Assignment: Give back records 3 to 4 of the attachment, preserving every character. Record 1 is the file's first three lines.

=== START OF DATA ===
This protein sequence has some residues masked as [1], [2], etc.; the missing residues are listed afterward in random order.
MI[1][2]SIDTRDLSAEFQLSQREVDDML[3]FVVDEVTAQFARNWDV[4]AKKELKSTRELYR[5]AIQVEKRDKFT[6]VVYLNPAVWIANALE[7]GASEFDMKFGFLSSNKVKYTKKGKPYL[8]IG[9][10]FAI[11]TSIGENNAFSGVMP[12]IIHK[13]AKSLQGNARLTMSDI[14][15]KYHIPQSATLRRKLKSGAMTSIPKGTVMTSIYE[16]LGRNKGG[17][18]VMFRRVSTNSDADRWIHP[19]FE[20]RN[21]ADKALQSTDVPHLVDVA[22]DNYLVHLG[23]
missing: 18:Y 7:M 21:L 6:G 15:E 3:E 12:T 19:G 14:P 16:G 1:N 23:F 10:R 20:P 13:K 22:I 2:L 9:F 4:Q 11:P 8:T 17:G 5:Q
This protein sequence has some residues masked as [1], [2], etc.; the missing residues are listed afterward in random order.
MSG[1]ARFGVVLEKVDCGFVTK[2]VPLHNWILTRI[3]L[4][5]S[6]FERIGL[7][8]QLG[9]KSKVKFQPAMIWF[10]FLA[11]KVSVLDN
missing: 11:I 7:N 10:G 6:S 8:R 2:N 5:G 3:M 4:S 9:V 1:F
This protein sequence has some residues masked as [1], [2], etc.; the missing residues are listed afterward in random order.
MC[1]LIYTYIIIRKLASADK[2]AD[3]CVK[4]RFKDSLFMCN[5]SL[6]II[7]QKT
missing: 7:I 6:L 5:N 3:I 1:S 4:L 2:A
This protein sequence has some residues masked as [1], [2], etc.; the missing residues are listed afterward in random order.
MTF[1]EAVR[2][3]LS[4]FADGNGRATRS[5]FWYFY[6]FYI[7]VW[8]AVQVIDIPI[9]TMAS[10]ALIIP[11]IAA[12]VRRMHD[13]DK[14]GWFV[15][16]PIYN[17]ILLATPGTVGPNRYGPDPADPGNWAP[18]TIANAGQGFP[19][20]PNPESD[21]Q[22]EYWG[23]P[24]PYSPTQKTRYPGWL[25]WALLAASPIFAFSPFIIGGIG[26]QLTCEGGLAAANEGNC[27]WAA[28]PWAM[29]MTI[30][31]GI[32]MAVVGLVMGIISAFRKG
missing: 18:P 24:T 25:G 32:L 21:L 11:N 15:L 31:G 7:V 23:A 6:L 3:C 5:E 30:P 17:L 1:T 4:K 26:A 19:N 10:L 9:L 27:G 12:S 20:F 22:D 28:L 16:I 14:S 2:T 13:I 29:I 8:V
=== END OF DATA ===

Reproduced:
This protein sequence has some residues masked as [1], [2], etc.; the missing residues are listed afterward in random order.
MC[1]LIYTYIIIRKLASADK[2]AD[3]CVK[4]RFKDSLFMCN[5]SL[6]II[7]QKT
missing: 7:I 6:L 5:N 3:I 1:S 4:L 2:A
This protein sequence has some residues masked as [1], [2], etc.; the missing residues are listed afterward in random order.
MTF[1]EAVR[2][3]LS[4]FADGNGRATRS[5]FWYFY[6]FYI[7]VW[8]AVQVIDIPI[9]TMAS[10]ALIIP[11]IAA[12]VRRMHD[13]DK[14]GWFV[15][16]PIYN[17]ILLATPGTVGPNRYGPDPADPGNWAP[18]TIANAGQGFP[19][20]PNPESD[21]Q[22]EYWG[23]P[24]PYSPTQKTRYPGWL[25]WALLAASPIFAFSPFIIGGIG[26]QLTCEGGLAAANEGNC[27]WAA[28]PWAM[29]MTI[30][31]GI[32]MAVVGLVMGIISAFRKG
missing: 18:P 24:T 25:G 32:L 21:L 11:N 15:L 31:G 7:V 23:A 6:L 3:C 5:E 30:P 17:L 1:T 4:K 26:A 19:N 10:L 9:L 27:G 12:S 20:F 22:D 28:L 16:I 14:S 2:T 13:I 29:I 8:V